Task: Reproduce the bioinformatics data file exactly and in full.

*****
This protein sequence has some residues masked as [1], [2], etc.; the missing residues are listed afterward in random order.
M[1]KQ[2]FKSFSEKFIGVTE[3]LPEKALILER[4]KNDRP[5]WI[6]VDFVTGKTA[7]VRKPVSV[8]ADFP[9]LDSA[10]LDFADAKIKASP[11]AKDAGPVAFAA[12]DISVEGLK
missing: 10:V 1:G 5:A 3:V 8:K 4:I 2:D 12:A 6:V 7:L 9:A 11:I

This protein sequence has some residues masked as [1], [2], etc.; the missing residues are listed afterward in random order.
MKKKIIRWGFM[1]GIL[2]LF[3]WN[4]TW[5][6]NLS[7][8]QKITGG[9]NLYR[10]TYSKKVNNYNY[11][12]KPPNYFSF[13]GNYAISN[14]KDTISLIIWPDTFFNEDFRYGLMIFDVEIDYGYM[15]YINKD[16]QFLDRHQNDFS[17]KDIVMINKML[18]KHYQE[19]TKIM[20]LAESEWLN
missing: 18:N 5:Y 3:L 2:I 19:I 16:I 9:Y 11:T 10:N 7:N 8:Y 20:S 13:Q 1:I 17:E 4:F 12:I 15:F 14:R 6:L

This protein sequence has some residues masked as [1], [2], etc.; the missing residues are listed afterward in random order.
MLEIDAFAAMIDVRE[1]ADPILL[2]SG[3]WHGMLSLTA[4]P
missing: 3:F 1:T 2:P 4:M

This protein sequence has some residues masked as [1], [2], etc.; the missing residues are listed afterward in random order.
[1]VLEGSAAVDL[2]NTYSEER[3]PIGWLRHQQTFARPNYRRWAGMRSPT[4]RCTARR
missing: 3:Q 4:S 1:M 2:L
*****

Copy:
This protein sequence has some residues masked as [1], [2], etc.; the missing residues are listed afterward in random order.
M[1]KQ[2]FKSFSEKFIGVTE[3]LPEKALILER[4]KNDRP[5]WI[6]VDFVTGKTA[7]VRKPVSV[8]ADFP[9]LDSA[10]LDFADAKIKASP[11]AKDAGPVAFAA[12]DISVEGLK
missing: 10:V 1:G 5:A 3:V 8:K 4:I 2:D 12:A 6:V 7:L 9:A 11:I

This protein sequence has some residues masked as [1], [2], etc.; the missing residues are listed afterward in random order.
MKKKIIRWGFM[1]GIL[2]LF[3]WN[4]TW[5][6]NLS[7][8]QKITGG[9]NLYR[10]TYSKKVNNYNY[11][12]KPPNYFSF[13]GNYAISN[14]KDTISLIIWPDTFFNEDFRYGLMIFDVEIDYGYM[15]YINKD[16]QFLDRHQNDFS[17]KDIVMINKML[18]KHYQE[19]TKIM[20]LAESEWLN
missing: 18:N 5:Y 3:L 2:I 19:I 16:I 9:Y 11:T 10:N 7:N 8:Y 20:S 13:Q 1:I 17:E 4:F 12:I 15:F 14:R 6:L

This protein sequence has some residues masked as [1], [2], etc.; the missing residues are listed afterward in random order.
MLEIDAFAAMIDVRE[1]ADPILL[2]SG[3]WHGMLSLTA[4]P
missing: 3:F 1:T 2:P 4:M

This protein sequence has some residues masked as [1], [2], etc.; the missing residues are listed afterward in random order.
[1]VLEGSAAVDL[2]NTYSEER[3]PIGWLRHQQTFARPNYRRWAGMRSPT[4]RCTARR
missing: 3:Q 4:S 1:M 2:L